Football: Chairmen's debt to the national side

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The Independent Online
IT WAS perhaps on the very day that Graham Taylor honourably resigned that everyone got an insight into one of the main reasons why so many managers are not exactly queuing up to replace him.

On to our television screens came a hugely floodlit modern detached house. The cameras then moved from the house to an equally well-lit posse of perhaps 20 to 30 journalists and photographers who were camped out waiting for someone to return to the obviously deserted house. The cameras then followed one reporter who, with a theatrical flourish, knocked on the door. Surprise surprise, no answer. The cameras then focused on the name of the house and the reporter finished by wondering where the ex-England manager could be.

This open invitation to burglars and appalling invasion of privacy is now accepted as being part of the job. As are the personal insults and demeaning photographs in the daily papers.

I could be accused of being a trifle sensitive, but I can assure you that these are the opinions of most managers. You must remember that failure is more of a harsh reality for most football managers than success. Every year one in three managers will lose their jobs. A much smaller number of men will taste the champagne of success, and with the rich clubs getting richer the chances of distributed success are reducing each season.

So it does not matter how optimistic any manager is, he will be well aware of the old football maxim first told to me by Tommy Docherty: 'The one thing you can guarantee as a manager is that sooner or later you are going to get the sack'.

The personal price of England managerial failure has been enormous, not only for Graham Taylor but also for Bobby Robson, Don Revie and, indeed, Sir Alf Ramsey, the only man to win the World Cup.

The risk of failure is all too apparent, because the manager's job is not a position of authority and as such he is not in control of his own destiny. To instigate change, the manager must involve himself in the antiquated, traditional world of football politics which is the Football Association. A losing battle if ever there was one.

The typical decision-making meandering of the FA is such that selecting the next manager has gone from the expectant wait to the great debate. Apparently, a caretaker will manage and cover the cracks while the powers that be talk to everyone about the next structure. This situation could have been anticipated after England's defeat in the Netherlands. Surely it should have been discussed before the San Marino game. Prevarication now confirms a loss of leadership.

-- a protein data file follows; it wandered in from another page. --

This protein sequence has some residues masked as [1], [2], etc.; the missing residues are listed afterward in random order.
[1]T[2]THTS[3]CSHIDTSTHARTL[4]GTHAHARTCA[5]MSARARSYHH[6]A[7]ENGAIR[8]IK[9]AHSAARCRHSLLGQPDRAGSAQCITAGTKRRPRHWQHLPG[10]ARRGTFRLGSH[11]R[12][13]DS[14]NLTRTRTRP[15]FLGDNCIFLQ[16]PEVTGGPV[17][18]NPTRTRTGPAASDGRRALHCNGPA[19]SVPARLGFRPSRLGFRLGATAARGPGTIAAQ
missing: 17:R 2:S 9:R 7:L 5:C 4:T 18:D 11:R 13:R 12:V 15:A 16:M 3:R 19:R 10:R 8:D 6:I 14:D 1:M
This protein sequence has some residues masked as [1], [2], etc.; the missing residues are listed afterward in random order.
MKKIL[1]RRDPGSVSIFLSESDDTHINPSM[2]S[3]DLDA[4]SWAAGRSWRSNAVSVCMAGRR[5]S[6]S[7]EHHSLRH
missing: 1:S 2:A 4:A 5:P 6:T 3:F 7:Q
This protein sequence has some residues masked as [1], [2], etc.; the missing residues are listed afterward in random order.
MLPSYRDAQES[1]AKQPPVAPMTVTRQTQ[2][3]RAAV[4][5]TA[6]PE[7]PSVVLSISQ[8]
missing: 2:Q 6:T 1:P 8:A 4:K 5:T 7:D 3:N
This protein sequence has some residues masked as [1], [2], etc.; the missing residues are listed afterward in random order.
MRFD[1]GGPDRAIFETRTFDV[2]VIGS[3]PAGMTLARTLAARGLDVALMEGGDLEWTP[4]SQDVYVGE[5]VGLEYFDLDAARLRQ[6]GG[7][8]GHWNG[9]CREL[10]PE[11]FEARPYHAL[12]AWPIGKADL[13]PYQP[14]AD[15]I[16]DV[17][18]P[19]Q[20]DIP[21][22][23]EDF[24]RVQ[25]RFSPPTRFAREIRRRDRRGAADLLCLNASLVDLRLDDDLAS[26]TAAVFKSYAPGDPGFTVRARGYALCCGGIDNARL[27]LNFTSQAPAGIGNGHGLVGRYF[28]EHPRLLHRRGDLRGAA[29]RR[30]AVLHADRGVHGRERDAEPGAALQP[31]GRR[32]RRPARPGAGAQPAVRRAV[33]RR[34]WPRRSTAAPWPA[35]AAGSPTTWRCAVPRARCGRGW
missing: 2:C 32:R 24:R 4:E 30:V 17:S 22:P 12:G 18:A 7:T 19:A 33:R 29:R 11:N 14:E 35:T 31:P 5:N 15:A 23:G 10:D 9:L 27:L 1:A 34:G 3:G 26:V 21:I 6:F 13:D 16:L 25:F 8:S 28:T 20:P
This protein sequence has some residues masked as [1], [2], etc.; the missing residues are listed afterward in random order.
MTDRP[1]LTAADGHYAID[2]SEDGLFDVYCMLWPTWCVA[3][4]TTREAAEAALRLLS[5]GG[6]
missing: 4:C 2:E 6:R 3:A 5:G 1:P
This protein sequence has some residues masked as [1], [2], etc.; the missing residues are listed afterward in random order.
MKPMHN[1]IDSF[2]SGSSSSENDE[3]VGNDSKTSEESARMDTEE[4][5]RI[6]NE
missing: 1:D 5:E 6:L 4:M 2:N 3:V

I feel the real power base today in English football is the Premier League and its chairmen. As part of my plan to instigate immediate change in our game so that England have a better chance of winning the 1996 European Championship, I would form a three- man Premiership action committee. Three 'enlightened' Premiership chairmen would have the specific task of creating an environment in which the England team would have the best chance of winning in 1996.

I, and many others, talk glibly of reducing the size of the Premiership and moving cup competitions without really understanding the financial consequences. The Premiership chairmen have created a domestic competition which is attracting increasing numbers through the turnstiles in better and better stadiums. Our League is envied and watched throughout the world. Surely these men now owe it to the paying spectator to concentrate their knowledge and power to give the national team a chance, even though it may involve the loss of some short-term income.

The committee would work in conjunction with the national manager, whoever he may be. In this way changes suggested by the manager could be recommended or rejected by the action committee and acted upon by the Premier League. The time-lag from conception to action would be six months rather than six years. The international team has been sacrificed for individual club gain for long enough and in many ways the only thing missing from our football is international success. The chairmen have a responsibility to help find it.

Finally, I send commiserations to Gary Mabbutt on his terrible injury. I wish him a speedy recovery. I also send him congratulations for reacting like a man in a man's game.